The impact of stressful life events, symptom status, and adherence concerns on quality of life in people living with HIV
Journal of the Association of Nurses in AIDS Care
MGH Institute of Health Professions, Boston, MA, United States; University of Washington, Seattle, WA, United States; Rutgers University School of Nursing, The State University of New Jersey, Newark, NJ, United States; Texas A and M University-Corpus Christi, Corpus Christi, TX, United States; Harris Health System, Houston, TX, United States; School of Nursing, University of California, San Francisco, CA, United States; University of Puerto Rico Medical Sciences, Campus School of Nursing, San Juan, Puerto Rico; Universidad del Turabo School of Health Sciences, Gurabo, Puerto Rico; School of Nursing, MGH Institute of Health Professions, Boston, MA, United States; University of South Africa, Pretoria, South Africa; Illinois Division, American Cancer Society, Chicago, IL, United States; Middle East Center University of Utah, Salt Lake City, UT, United States; University of San Diego, San Diego, CA, United States
Studies concerning persons living with HIV (PLWH) report that stressful life events (SLEs) contribute to an exacerbation of symptoms and reduced antiretroviral (ARV) adherence and quality of life (QOL). Little is known about whether these findings are site-specific. Our study's aims were to characterize the type and frequency of SLEs for PLWH in Puerto Rico, South Africa, and the United States, and to assess the impact of SLEs by national site, symptoms, and ARV adherence concerns on QOL. The sample consisted of 704 participants. The total number of SLEs correlated significantly with the total number of symptoms, adherence concerns, and QOL (p ≤ .001). Overall, 27.2% of the variance in QOL was explained by the aforementioned variables. Although SLEs were of concern to PLWH, worries about ARV adherence were of even greater concern. Routine assessment of ARV concerns and SLEs can promote ongoing ARV adherence and improved QOL. © 2013 Association of Nurses in AIDS Care.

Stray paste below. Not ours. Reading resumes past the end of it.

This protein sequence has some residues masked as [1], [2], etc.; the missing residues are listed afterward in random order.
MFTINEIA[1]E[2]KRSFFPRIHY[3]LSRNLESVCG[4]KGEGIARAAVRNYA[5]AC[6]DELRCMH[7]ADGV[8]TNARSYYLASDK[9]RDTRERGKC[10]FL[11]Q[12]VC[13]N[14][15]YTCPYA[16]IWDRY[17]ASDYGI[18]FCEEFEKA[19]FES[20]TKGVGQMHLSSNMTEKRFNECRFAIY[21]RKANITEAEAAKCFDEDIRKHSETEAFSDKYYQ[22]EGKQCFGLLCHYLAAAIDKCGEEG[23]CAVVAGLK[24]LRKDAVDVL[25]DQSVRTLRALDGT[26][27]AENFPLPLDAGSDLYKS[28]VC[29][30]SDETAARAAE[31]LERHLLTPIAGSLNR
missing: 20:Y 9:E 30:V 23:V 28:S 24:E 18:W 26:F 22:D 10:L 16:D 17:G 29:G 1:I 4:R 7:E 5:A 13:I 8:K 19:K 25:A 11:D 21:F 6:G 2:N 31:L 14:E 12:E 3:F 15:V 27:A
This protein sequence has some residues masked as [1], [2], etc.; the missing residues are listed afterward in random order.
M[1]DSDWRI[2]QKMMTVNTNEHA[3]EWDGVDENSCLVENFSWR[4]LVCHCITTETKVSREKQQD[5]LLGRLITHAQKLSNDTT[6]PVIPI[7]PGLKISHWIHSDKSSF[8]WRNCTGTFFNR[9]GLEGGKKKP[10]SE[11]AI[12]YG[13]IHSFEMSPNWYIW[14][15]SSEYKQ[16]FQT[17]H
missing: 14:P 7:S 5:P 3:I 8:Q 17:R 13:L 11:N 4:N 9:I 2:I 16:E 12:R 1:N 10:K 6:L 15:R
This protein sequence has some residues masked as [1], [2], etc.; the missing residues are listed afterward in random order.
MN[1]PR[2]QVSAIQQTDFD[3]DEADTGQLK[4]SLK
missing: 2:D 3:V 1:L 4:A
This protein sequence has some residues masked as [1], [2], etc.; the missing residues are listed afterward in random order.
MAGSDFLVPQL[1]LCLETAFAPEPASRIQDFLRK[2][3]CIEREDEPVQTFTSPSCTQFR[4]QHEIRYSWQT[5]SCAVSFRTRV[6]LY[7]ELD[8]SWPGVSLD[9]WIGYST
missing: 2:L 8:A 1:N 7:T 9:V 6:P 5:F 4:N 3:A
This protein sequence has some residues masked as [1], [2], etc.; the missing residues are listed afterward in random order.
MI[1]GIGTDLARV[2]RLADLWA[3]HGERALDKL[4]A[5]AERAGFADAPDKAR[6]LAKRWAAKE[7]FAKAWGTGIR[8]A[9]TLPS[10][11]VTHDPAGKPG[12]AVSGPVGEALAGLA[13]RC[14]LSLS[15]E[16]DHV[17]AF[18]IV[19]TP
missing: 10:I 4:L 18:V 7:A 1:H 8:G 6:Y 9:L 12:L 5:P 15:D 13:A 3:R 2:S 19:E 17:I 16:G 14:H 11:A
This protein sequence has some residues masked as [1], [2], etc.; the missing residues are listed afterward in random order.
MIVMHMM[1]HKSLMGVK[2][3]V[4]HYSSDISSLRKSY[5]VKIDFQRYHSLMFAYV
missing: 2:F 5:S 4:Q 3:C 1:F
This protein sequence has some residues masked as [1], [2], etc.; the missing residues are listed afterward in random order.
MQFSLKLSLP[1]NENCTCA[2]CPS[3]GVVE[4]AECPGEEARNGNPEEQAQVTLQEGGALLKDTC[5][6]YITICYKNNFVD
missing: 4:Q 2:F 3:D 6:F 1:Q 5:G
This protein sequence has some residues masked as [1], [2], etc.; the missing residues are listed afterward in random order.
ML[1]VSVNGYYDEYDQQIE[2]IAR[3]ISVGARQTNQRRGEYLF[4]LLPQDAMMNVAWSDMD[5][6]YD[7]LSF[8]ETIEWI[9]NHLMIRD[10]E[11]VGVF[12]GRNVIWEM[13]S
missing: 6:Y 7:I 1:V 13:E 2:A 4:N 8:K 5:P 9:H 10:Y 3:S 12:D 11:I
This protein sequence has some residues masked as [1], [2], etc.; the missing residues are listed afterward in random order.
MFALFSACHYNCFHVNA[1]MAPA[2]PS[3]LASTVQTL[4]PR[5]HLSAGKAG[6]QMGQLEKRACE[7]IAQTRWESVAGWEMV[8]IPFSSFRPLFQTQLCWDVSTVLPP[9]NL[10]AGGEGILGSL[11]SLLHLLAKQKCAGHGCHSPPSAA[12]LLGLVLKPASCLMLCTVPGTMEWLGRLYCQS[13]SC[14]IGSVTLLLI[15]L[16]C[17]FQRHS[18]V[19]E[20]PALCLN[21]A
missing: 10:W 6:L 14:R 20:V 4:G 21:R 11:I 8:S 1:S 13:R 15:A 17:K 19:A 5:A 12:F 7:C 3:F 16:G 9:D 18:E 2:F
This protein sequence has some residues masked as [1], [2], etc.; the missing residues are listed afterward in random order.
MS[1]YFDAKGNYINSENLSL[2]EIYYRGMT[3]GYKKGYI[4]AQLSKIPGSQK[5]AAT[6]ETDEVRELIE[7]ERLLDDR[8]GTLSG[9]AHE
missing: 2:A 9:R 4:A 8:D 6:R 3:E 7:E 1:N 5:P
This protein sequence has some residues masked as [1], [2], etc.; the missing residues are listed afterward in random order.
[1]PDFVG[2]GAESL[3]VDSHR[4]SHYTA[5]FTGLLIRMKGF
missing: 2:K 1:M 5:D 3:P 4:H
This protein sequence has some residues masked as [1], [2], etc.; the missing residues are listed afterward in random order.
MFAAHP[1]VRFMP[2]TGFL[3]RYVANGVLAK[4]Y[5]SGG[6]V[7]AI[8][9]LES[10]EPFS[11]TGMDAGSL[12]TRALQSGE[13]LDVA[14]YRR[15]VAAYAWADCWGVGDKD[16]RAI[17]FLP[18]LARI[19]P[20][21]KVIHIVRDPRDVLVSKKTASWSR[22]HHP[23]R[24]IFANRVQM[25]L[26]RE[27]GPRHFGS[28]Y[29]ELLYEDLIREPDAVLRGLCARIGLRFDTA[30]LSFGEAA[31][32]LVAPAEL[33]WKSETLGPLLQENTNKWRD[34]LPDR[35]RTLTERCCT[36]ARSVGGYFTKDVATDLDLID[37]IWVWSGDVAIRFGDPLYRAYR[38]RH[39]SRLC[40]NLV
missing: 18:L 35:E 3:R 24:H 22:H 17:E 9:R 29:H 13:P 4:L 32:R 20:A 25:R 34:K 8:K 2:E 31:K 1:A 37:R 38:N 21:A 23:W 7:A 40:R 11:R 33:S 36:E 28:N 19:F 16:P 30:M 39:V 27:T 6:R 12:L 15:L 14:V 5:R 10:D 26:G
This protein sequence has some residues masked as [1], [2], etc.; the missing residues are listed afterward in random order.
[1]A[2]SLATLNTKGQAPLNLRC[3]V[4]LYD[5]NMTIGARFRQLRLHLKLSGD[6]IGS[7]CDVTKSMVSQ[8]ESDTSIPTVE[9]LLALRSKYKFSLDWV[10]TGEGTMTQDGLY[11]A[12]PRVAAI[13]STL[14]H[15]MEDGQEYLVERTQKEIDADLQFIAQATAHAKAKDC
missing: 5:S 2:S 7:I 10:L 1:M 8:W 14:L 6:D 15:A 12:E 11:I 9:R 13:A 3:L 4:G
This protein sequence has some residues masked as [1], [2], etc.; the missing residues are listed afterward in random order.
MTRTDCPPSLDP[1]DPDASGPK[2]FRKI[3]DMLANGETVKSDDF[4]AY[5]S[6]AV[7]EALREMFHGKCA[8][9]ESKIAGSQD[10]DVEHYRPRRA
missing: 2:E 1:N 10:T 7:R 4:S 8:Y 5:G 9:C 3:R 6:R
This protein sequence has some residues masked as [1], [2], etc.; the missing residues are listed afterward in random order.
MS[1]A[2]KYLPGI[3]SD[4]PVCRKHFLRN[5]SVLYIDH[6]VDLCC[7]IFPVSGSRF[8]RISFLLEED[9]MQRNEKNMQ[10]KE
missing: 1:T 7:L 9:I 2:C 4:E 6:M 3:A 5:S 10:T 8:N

antiretrovirus agent; adaptive behavior; ADHERENCE; adult; aged; article; cultural factor; ethnology; female; health survey; human; Human immunodeficiency virus; Human immunodeficiency virus infection; life event; male; medication compliance; mental stress; middle aged; psychological aspect; Puerto Rico; quality of life; questionnaire; Sickness Impact Profile; socioeconomics; South Africa; stressful life events; symptoms; United States; young adult; adherence; HIV; quality of life; stressful life events; symptoms; Adaptation, Psychological; Adult; Aged; Anti-Retroviral Agents; Cross-Cultural Comparison; Female; Health Surveys; HIV Infections; Humans; Life Change Events; Male; Medication Adherence; Middle Aged; Puerto Rico; Quality of Life; Questionnaires; Sickness Impact Profile; Socioeconomic Factors; South Africa; Stress, Psychological; United States; Young Adult
P20 NR08359, NIH, National Institutes of Health; P20 NR08342, NIH, National Institutes of Health